Barriers to emergency contraception in low income countries

If you are a female, you probably take it for granted that you can walk into a pharmacy and purchase emergency contraception if something goes wrong.

But for many women in low and middle-income countries, this isn’t an option.

This is despite the fact emergency contraceptive, specifically emergency contraceptive pills in particular are recommended to be on the essential medicines list by the World Health Organisation.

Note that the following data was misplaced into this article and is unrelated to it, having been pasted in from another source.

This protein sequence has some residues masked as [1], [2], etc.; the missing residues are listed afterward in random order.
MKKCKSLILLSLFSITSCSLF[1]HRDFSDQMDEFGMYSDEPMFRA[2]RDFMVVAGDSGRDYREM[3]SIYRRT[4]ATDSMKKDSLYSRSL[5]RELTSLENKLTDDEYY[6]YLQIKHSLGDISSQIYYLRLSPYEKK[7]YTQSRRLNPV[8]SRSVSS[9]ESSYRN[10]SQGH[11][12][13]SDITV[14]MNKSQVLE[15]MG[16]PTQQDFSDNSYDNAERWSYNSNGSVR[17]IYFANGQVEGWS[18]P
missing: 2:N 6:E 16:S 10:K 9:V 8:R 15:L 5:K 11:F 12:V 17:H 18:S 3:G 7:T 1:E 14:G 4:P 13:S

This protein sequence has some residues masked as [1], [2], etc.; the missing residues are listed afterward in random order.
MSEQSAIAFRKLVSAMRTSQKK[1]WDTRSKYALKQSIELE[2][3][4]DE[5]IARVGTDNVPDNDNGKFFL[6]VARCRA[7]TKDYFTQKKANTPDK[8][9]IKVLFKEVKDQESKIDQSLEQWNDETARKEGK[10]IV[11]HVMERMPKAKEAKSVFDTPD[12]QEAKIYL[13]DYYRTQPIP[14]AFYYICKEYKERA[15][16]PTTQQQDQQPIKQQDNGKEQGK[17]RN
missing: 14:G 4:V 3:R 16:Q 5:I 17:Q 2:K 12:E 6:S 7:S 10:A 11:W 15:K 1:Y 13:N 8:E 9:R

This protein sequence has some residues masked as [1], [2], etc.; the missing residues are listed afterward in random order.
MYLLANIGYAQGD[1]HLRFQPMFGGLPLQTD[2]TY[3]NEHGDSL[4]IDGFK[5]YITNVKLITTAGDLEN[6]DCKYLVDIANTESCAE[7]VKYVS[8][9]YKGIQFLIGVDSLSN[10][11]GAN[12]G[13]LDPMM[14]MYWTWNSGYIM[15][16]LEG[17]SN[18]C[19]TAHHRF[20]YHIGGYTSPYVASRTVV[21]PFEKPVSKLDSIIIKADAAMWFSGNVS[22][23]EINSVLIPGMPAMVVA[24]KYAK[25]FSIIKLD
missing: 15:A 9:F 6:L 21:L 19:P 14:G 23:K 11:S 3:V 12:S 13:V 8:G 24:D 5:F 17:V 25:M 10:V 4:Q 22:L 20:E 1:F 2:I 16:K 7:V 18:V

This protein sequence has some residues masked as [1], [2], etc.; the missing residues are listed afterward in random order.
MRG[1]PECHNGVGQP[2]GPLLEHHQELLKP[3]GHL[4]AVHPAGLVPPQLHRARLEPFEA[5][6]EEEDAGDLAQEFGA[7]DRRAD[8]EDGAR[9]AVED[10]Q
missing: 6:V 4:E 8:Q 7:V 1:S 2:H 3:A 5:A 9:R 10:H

The availability of emergency contraceptive pills, of ECPs, vary from country to country. Some countries have no access at all, while others have access – but at a cost.

Dr Angela Dawson is a Senior Lecturer in the Faculty of Health at UTS. She has studied the access to ECP across the world, and spoke to Ellen Leabeater to provide an overview of the challenges of availability and cost.

Image: Mike Mozart on Flickr.

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